Bootstrapping CoreOS on VMware ESXi with iPXE

containers, devops

We run our own data centers at WIU and most of our workloads run on VMs in ESXi. I’m relatively new to containers and just recently started experimenting with Rancher for container orchestration. Rancher is nice, but adding nodes to the Kubernetes cluster is still a manual process. If I want to eventually put production workloads in containers I need a way to autoscale my Kubernetes cluster based on CPU or memory utilization.

The first step in that process was figuring out how to automatically provision container nodes in VMware. I experimented with several OS options including CentOS Atomic and VMware’s Photon OS but finally settled on CoreOS. I am more familiar with RHEL/CentOS, but the community around CoreOS is much more robust and it felt like I would have a better chance of success with it. This post explains how I bootstrap CoreOS to RAM using iPXE, install CoreOS onto disk, apply default configs, and finally join it to the Kubernetes cluster.

It took me a couple days of pulling different pieces of info together before I got to this solution. There are other options as well. I looked into CoreOS bare metal, but that needs an additional bootcfg service to be running somewhere and I was looking for something a little simpler.

The repository files and scripts are managed with Chef and all the configs are in source control on our Gitlab server.

Prepare a Default VMware Template

  • Create a new empty VM.
  • To use iPXE, custom ROMs have to be added to the VM. Save the iPXE ROMs to a shared datastore in VMware and edit the VM’s vmx file according to the iPXE Instructions.
  • Use govc to set enableUUID=1 on the VM.
  • Convert the empty VM to a template.

Prepare a CoreOS Repository Location

For the iPXE and CoreOS config files and the CoreOS images, an HTTP repository is needed. In these examples, I’ve used http://SOMEHOST/coreos.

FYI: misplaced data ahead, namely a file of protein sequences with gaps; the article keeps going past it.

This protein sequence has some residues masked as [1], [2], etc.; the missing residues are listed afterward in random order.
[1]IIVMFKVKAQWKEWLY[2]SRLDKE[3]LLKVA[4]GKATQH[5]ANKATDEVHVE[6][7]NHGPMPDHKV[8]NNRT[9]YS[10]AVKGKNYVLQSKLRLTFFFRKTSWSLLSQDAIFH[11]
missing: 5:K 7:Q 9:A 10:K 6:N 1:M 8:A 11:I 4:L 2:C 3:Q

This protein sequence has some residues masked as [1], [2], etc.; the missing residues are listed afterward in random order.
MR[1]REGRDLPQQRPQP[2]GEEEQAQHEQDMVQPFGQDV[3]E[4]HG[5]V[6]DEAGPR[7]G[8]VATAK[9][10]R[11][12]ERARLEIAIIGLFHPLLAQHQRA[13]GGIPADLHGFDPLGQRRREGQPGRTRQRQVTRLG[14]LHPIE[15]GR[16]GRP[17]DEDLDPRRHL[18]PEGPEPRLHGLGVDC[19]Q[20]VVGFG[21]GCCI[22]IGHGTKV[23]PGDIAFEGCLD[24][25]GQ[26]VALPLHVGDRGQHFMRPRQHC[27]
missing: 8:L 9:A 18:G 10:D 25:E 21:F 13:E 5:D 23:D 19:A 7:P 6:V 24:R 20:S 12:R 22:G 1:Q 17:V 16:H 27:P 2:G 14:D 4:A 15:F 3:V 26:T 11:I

The root /coreos contains the config files.

A subdirectory that looks like /coreos/VERSION contains the CoreOS images. The stable CoreOS version in the example uses /coreos/1122.2.0/

iPXE Configuration

Setup of iPXE with DHCP is beyond the scope of this post. Once done however DHCP can be configured so that when a VM is deployed from the template and is powered on, it immediately network boots and reads an iPXE config file that looks something like this.


# Boot a persistent CoreOS to RAM

set base-url http://SOMEHOST/coreos

kernel ${base-url}/1122.2.0/coreos_production_pxe.vmlinuz coreos.config.url=http://SOMEHOST/coreos/ignition.json cloud-config-url=http://SOMEHOST/coreos/ coreos.first_boot=1
initrd ${base-url}/1122.2.0/coreos_production_pxe_image.cpio.gz

First Boot

During the first boot of CoreOS, several things happen.

  • CoreOS boots the PXE image.
  • Because coreos.first.boot=1 is set in the .ipxe file, the CoreOS Ignition script is run during bootup. This preps and formats the base disk on the VM (/dev/sda).


  "ignition": {
    "version": "2.0.0",
    "config": {}
  "storage": {
    "disks": [
        "device": "/dev/sda",
        "wipeTable": true,
        "partitions": [
            "label": "ROOT",
            "number": 0,
            "size": 0,
            "start": 0
    "filesystems": [
        "name": "root",
        "mount": {
          "device": "/dev/sda1",
          "format": "ext4",
          "create": {
            "force": true,
            "options": [